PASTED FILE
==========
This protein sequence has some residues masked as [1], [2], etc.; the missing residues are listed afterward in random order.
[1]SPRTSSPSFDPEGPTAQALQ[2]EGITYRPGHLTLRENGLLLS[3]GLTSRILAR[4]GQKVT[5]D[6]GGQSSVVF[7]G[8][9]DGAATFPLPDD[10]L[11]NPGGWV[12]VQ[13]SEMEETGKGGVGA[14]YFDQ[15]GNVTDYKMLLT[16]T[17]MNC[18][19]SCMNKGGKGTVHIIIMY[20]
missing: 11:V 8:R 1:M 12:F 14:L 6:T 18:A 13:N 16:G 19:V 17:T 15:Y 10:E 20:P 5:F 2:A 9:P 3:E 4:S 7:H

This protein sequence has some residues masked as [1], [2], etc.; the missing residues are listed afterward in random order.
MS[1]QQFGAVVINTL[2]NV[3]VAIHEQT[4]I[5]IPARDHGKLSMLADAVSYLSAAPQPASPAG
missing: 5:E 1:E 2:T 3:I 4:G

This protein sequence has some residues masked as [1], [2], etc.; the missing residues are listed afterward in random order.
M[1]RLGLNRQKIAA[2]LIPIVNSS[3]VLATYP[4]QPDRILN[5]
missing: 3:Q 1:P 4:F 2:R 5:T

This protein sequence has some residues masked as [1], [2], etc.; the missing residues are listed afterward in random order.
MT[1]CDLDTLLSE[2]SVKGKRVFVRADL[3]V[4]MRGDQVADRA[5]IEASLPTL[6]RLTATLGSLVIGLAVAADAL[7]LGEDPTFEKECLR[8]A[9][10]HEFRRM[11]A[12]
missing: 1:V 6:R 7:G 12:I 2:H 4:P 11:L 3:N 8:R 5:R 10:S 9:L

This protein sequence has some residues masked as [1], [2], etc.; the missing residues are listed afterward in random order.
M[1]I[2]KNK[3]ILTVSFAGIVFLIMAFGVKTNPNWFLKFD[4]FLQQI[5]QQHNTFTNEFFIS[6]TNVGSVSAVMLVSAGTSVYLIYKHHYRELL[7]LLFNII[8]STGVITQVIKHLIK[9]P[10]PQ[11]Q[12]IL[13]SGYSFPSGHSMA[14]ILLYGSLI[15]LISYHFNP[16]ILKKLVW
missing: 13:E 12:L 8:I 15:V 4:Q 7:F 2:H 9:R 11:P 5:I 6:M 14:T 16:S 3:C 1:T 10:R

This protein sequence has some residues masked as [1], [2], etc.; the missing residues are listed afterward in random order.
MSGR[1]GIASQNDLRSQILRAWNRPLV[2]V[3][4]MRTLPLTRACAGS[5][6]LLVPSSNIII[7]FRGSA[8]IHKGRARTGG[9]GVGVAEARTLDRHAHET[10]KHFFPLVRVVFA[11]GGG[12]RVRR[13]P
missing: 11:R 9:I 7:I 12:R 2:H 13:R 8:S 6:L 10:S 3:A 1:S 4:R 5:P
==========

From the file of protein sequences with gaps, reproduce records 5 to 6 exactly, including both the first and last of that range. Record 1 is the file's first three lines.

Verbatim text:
This protein sequence has some residues masked as [1], [2], etc.; the missing residues are listed afterward in random order.
M[1]I[2]KNK[3]ILTVSFAGIVFLIMAFGVKTNPNWFLKFD[4]FLQQI[5]QQHNTFTNEFFIS[6]TNVGSVSAVMLVSAGTSVYLIYKHHYRELL[7]LLFNII[8]STGVITQVIKHLIK[9]P[10]PQ[11]Q[12]IL[13]SGYSFPSGHSMA[14]ILLYGSLI[15]LISYHFNP[16]ILKKLVW
missing: 13:E 12:L 8:I 15:V 4:Q 7:F 2:H 9:R 11:P 5:I 6:M 14:T 16:S 3:C 1:T 10:R

This protein sequence has some residues masked as [1], [2], etc.; the missing residues are listed afterward in random order.
MSGR[1]GIASQNDLRSQILRAWNRPLV[2]V[3][4]MRTLPLTRACAGS[5][6]LLVPSSNIII[7]FRGSA[8]IHKGRARTGG[9]GVGVAEARTLDRHAHET[10]KHFFPLVRVVFA[11]GGG[12]RVRR[13]P
missing: 11:R 9:I 7:I 12:R 2:H 13:R 8:S 6:L 10:S 3:A 1:S 4:R 5:P